3 Dishes You Didn't Know You Could Make in a Slow Cooker

Emeril Lagasse's upcoming cookbook, 'Cooking with Power,' brings us three genius slow cooker ideas

Preview Emeril Lagasse's latest cookbook, 'Cooking with Power.'

As temperatures drop and wool tights come out of hiding, the slow cooker once again emerges from the darkest corners of kitchen cabinets. Winter swaps summer salads for stews, grilled beef for braised and slow-cooked meats, and gazpacho for warming soups.

Luckily, Emeril Lagasse's latest cookbook brings out the best of the slow-cooked recipes. "Slow cookers make wonderful kitchen helpers in that you can 'set in and forget it' and return hours later to a slowly cooked meal just waiting to be served up," Lagasse writes in Cooking with Power. "The problem is that everyone know how to do a pot roast in a slow cooker, but what about Pot Roast Dianne? Or Artichokes a la Barigoule? Even risotto!"

We paged through his upcoming book, on sale Oct. 22, which also helpfully covers multi-cookers, pressure cookers, and deep-fryers. But the ones we'll be going back to over and over again? These innovative slow cooker dishes.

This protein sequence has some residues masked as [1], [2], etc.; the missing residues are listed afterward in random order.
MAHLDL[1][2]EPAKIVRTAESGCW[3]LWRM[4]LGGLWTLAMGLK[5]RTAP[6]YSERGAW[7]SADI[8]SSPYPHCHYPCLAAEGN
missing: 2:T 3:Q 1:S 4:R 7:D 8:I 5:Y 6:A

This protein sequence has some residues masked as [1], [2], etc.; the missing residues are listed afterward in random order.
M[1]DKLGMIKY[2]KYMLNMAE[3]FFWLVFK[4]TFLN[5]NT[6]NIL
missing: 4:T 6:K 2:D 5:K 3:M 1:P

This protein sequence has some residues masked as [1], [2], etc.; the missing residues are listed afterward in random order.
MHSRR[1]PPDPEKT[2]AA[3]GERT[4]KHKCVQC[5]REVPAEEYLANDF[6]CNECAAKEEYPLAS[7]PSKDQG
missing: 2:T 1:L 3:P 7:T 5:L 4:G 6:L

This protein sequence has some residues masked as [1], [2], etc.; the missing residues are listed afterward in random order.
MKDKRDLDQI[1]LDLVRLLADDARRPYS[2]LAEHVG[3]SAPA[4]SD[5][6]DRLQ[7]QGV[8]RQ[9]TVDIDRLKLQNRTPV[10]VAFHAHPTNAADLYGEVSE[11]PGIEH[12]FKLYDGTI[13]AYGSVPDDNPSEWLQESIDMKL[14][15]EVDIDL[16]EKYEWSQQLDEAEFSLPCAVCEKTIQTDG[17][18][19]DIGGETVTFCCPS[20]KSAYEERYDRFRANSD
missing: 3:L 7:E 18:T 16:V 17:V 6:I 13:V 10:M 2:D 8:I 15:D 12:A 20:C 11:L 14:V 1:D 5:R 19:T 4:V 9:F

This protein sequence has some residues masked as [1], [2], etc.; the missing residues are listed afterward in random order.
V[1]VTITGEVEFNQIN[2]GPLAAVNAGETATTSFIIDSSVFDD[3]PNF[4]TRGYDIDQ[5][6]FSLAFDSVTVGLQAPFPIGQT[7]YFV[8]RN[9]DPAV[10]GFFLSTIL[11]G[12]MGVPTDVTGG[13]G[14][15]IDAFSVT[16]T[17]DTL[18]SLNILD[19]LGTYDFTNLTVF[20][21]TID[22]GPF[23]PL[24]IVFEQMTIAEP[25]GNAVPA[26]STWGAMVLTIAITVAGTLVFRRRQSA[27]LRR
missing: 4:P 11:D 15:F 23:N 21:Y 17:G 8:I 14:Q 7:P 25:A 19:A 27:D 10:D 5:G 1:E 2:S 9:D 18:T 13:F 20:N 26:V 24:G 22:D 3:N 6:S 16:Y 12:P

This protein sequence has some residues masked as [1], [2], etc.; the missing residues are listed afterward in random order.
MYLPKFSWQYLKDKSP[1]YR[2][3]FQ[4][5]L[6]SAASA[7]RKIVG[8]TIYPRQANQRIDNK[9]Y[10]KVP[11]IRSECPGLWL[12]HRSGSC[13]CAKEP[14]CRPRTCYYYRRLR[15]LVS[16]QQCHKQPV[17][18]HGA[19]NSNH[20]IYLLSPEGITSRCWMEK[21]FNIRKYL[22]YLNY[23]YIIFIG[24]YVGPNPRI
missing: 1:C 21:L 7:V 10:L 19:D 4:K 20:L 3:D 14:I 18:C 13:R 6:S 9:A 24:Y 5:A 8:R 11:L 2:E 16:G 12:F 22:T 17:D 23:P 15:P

Start with the basics: a chicken stock, with its flavors melded together thanks to the low, slow cooking process. Then try a risotto out for a family meal (and save your arms from the stirring). Finally, finish with white chocolate pots de crème, as the slow cooker assuages worries about curdling the custard.

Check out the recipes here:

Chicken Stock: "The slow cooker is the perfect vessel for making chicken stock because it cooks low and slow, allowing the flavors to meld together gently. The stock doesn’t need to be tended to at all."


Risotto Milanese: "Though this is delicious even in its simplicity, I give it distinction with a sprinkling of truffle salt... You can also use this basic technique to try all varieties of risotto in your slow cooker."



White Chocolate Pots de Crème: "Pot de crème is a French dessert, literally translated as 'pot of cream.' Pots de crème are small custards that are not usually as firm as a flan or a crème caramel, and for this reason they are cooked in individual pot de crème pots or ramekins."